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Past and Present of Livingston County
Volume 1. History
by Major A. J. Roof. 1913
Several tribes of Indians, some from Iowa, and other roving bands of red men, including Chippewas, Sacs, Foxes, and a few Pottawattomies, occupied camps adjacent to the water courses of the county about the time of the coming of the first pioneers and for an indefinite period prior to that time. These several tribes, as uncertain history reveals, were preceded by a tribe known as the Missouris. Their homes or camps were located along the several streams of the county where wild game was found in abundance, but their habitations were temporary, their more permanent homes being in Iowa, Wisconsin, and Minnesota.
Many indications of their camps and homes are still to be found in some localities in the county, but these old land marks are rapidly disappearing under the advance of civilization and ambitious relic hunters. Numerous indications of their abodes may be found a short distance southeast of Chillicothe; twelve miles north of Chillicothe on Grand river; also a short distance east and south of Springhill; also near the site of Collier's old mill on Medicine creek, and again on the west side of Locust creek south of the railroad right-of -way about ten miles east of Chillicothe, a large mound containing forty to sixty acres of land has been visited by many relic hunters who have been well rewarded for their search by unearthing numerous trinkets of Indian workmanship. This particular home of the red man of the forest was finally vacated by them in the year 1836.
Another large Indian mound in which many relics have been discovered by excavations from time to time, is situated three-fourths of a mile north and west of the Utica depot of the Burlington railroad. At the present time, however, only an occasional "find" is made, although it is the opinion of pioneer residents that deeper excavations might reveal relics of much value to present and future historians.
An old Indian cemetery, believed to have been the first burial place of the "good Indian" in Livingston county is also found northwest of Springhill, some three miles distant. Of this last resting-place of the red man many weird stories have been related by James Leeper, and other early pioneers of the county.
Going back to the beginning of the eighteenth century when the early French trappers were forging their way into a country unexplored by white man, we glean from history that as early as 1724 a party of Frenchmen ascended the Missouri to the mouth of Grand river and established a fort four years later on a point of land six miles below. One of these early explorers, Dubois by name, was placed in charge of the crude garrison and while holding this position, met and wooed an Indian maiden of the tribe of the Missouris. Opposite this fort, on the bank of the stream a camp of the Missouris had previously been established. Pocahontas-like the red-skinned, dark haired bride of Sergeant Dubois, proved to be the peace mascot between the warriors of her tribe and the pale faces of the garrison and quite reigned until a northern tribe known as the Huns, attacked the village of the Missouris and the fort and almost annihilated both fort and village. The French rappers who had ascended into the forests of the Grand River valley, in all probability, suffered a similar fate to those mentioned and not again until the year 1770 did the French trappers venture into this section of the West. The country west of the Mississippi belonged to France until it was ceded to the United States in 1802. The French had only a small garrison in what is now South St. Louis and with the exception of a few Spaniards the bulk of the trading and trapping was done by these people.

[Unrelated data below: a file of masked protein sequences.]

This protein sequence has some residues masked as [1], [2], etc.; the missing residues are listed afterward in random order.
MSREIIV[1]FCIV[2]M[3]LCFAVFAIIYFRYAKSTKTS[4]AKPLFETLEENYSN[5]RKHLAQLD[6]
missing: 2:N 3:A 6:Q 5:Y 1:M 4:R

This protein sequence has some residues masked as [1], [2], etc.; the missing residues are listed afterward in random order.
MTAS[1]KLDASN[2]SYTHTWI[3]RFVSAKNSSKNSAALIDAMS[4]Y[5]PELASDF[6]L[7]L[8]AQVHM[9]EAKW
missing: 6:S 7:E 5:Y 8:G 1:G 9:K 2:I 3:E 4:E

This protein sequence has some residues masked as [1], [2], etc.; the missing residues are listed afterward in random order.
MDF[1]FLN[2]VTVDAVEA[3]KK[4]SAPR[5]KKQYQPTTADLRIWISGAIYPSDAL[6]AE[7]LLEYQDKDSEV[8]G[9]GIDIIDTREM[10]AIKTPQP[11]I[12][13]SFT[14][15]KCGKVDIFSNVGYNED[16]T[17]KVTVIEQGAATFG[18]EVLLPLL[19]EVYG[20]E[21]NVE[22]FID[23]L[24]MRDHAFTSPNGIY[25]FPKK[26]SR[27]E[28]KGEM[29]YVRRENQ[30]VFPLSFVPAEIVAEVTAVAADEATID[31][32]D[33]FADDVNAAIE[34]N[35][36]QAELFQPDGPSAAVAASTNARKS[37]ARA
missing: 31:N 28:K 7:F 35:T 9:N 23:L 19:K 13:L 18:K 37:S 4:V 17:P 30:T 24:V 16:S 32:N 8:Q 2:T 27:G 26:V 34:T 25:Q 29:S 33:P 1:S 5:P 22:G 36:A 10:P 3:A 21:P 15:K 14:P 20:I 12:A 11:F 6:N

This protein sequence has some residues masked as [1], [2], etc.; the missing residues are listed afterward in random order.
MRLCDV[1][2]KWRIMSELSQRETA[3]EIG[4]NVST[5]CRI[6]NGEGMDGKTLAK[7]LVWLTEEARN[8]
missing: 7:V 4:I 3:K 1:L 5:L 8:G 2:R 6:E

Early historical sketches make the claim that a few years prior to 1800 Daniel Boone, while on a trapping and exploring expedition, reached a point on Grand river about twenty-five miles from its mouth. As related in unauthenticated history, this noted pioneer had come up from the village of St. Charles and after a brief sojourn on the Osage, he crossed over and with his "dugout" paddled up the Missouri to the mouth of Grand river and thence to the point mentioned. Here he constructed a somewhat formidable hut or cabin and began trapping for beaver and other fur-bearing animals, which he found in great numbers
Daniel Boone was a pioneer and explorer. On one of his trips up the river he discovered unmistakable signs of Indians. Snow covered the ground and realizing that the wily red man, with his natural instinct to track the paleface to his lair was as keen as the scent of the bloodhound, he cautiously retraced his steps to the little cabin where he remained in fear and seclusion for a fortnight, the snow falling meantime to a great depth. Boone feared to build a fire in the daytime, so he cooked his venison in the small hours of the morning. During his stay in the cabin the weather was very cold, but he managed to keep warm by wrapping himself in the furs which he had taken before reaching this locality. At the end of almost three weeks there came a January thaw, the ice in the river was broken up and one night he stealthily loaded his canoe with the furs he had trapped and silently made his way down the river to St. Charles.
This unauthenticated story of Daniel Boone's adventures is positively contradicted by the late Col. W. F. Switzler, a well known historian of Missouri and who was for many years editor of the "Chillicothe Daily Constitution." Colonel Switzler also states that his denial of the alleged facts about Daniel Boone's Grand river adventure, is fully supported by the late Hon. Phil. E. Chappell, once treasurer of Missouri and a gentleman well informed as to the early history of this state.